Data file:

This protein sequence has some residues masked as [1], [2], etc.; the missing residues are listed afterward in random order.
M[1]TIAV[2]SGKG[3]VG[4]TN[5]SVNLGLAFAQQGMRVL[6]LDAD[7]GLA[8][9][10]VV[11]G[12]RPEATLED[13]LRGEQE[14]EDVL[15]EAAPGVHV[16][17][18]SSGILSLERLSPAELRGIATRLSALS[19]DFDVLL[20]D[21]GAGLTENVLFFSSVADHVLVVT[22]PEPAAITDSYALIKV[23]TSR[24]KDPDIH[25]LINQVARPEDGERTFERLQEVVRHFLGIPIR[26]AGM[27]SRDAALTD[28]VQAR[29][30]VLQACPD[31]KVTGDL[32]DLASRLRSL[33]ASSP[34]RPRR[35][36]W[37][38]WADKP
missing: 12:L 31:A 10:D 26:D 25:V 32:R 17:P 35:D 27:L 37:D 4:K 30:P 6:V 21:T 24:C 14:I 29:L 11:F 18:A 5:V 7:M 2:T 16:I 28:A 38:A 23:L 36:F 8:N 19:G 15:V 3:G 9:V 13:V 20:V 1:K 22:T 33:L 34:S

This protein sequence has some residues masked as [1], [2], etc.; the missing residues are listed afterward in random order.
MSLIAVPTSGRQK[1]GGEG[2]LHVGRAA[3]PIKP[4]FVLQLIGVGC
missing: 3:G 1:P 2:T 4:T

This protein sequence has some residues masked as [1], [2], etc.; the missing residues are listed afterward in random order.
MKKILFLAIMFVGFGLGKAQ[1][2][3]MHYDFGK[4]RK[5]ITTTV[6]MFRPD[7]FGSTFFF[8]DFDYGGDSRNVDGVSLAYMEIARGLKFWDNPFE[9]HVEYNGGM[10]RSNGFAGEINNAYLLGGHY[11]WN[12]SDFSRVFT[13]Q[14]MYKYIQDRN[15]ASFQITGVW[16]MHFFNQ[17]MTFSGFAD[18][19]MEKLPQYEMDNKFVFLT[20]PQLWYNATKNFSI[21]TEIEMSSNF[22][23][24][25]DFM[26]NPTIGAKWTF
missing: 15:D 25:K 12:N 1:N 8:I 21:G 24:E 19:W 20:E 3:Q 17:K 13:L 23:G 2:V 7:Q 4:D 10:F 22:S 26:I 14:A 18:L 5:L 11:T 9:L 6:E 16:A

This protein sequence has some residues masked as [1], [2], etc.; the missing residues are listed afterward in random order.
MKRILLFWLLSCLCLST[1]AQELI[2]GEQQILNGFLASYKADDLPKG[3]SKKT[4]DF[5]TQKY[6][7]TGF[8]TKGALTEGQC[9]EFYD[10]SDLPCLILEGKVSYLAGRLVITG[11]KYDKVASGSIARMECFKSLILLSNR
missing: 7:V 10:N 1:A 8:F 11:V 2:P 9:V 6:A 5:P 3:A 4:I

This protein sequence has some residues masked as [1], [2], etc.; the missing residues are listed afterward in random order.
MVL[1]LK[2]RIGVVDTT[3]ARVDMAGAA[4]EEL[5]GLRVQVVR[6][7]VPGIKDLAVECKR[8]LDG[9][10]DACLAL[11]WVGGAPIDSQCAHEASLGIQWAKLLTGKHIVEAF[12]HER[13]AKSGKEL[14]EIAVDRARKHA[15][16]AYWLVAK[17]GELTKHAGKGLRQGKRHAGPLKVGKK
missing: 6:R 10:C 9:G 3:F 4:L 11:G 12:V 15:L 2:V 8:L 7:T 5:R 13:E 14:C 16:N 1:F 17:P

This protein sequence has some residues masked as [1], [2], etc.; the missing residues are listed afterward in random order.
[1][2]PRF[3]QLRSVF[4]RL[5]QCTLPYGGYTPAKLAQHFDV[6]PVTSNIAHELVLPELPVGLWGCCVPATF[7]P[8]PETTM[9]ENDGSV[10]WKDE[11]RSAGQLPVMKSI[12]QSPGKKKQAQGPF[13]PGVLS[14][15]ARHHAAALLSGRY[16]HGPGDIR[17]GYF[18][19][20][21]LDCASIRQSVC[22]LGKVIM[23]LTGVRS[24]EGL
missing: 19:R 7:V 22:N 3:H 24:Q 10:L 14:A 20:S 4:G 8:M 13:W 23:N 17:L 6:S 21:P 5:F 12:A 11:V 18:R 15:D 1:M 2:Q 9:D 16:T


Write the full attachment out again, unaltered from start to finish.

This protein sequence has some residues masked as [1], [2], etc.; the missing residues are listed afterward in random order.
M[1]TIAV[2]SGKG[3]VG[4]TN[5]SVNLGLAFAQQGMRVL[6]LDAD[7]GLA[8][9][10]VV[11]G[12]RPEATLED[13]LRGEQE[14]EDVL[15]EAAPGVHV[16][17][18]SSGILSLERLSPAELRGIATRLSALS[19]DFDVLL[20]D[21]GAGLTENVLFFSSVADHVLVVT[22]PEPAAITDSYALIKV[23]TSR[24]KDPDIH[25]LINQVARPEDGERTFERLQEVVRHFLGIPIR[26]AGM[27]SRDAALTD[28]VQAR[29][30]VLQACPD[31]KVTGDL[32]DLASRLRSL[33]ASSP[34]RPRR[35][36]W[37][38]WADKP
missing: 12:L 31:A 10:D 26:D 25:V 32:R 17:P 35:D 27:L 37:D 4:K 30:P 6:V 21:T 24:C 14:I 29:L 11:F 18:A 5:V 7:M 2:T 16:I 28:A 38:A 23:L 36:F 8:N 19:G 15:V 3:G 9:V 13:V 20:V 1:K 22:T 33:L 34:S

This protein sequence has some residues masked as [1], [2], etc.; the missing residues are listed afterward in random order.
MSLIAVPTSGRQK[1]GGEG[2]LHVGRAA[3]PIKP[4]FVLQLIGVGC
missing: 3:G 1:P 2:T 4:T

This protein sequence has some residues masked as [1], [2], etc.; the missing residues are listed afterward in random order.
MKKILFLAIMFVGFGLGKAQ[1][2][3]MHYDFGK[4]RK[5]ITTTV[6]MFRPD[7]FGSTFFF[8]DFDYGGDSRNVDGVSLAYMEIARGLKFWDNPFE[9]HVEYNGGM[10]RSNGFAGEINNAYLLGGHY[11]WN[12]SDFSRVFT[13]Q[14]MYKYIQDRN[15]ASFQITGVW[16]MHFFNQ[17]MTFSGFAD[18][19]MEKLPQYEMDNKFVFLT[20]PQLWYNATKNFSI[21]TEIEMSSNF[22][23][24][25]DFM[26]NPTIGAKWTF
missing: 15:D 25:K 12:N 1:N 8:I 21:G 24:E 19:W 20:E 3:Q 17:K 13:L 23:G 2:V 7:Q 4:D 10:F 22:S 26:I 14:A 18:L 5:L 11:T 9:L 6:E 16:A

This protein sequence has some residues masked as [1], [2], etc.; the missing residues are listed afterward in random order.
MKRILLFWLLSCLCLST[1]AQELI[2]GEQQILNGFLASYKADDLPKG[3]SKKT[4]DF[5]TQKY[6][7]TGF[8]TKGALTEGQC[9]EFYD[10]SDLPCLILEGKVSYLAGRLVITG[11]KYDKVASGSIARMECFKSLILLSNR
missing: 7:V 10:N 1:A 8:F 11:V 2:P 9:V 6:A 5:P 3:A 4:I

This protein sequence has some residues masked as [1], [2], etc.; the missing residues are listed afterward in random order.
MVL[1]LK[2]RIGVVDTT[3]ARVDMAGAA[4]EEL[5]GLRVQVVR[6][7]VPGIKDLAVECKR[8]LDG[9][10]DACLAL[11]WVGGAPIDSQCAHEASLGIQWAKLLTGKHIVEAF[12]HER[13]AKSGKEL[14]EIAVDRARKHA[15][16]AYWLVAK[17]GELTKHAGKGLRQGKRHAGPLKVGKK
missing: 6:R 10:C 9:G 3:F 4:L 11:G 12:V 15:L 2:V 8:L 7:T 5:R 13:E 14:C 16:N 1:F 17:P

This protein sequence has some residues masked as [1], [2], etc.; the missing residues are listed afterward in random order.
[1][2]PRF[3]QLRSVF[4]RL[5]QCTLPYGGYTPAKLAQHFDV[6]PVTSNIAHELVLPELPVGLWGCCVPATF[7]P[8]PETTM[9]ENDGSV[10]WKDE[11]RSAGQLPVMKSI[12]QSPGKKKQAQGPF[13]PGVLS[14][15]ARHHAAALLSGRY[16]HGPGDIR[17]GYF[18][19][20][21]LDCASIRQSVC[22]LGKVIM[23]LTGVRS[24]EGL
missing: 19:R 7:V 22:N 3:H 24:Q 10:L 14:A 20:S 4:G 8:M 13:W 23:N 17:L 6:S 21:P 5:F 12:A 11:V 18:R 15:D 1:M 2:Q 9:D 16:T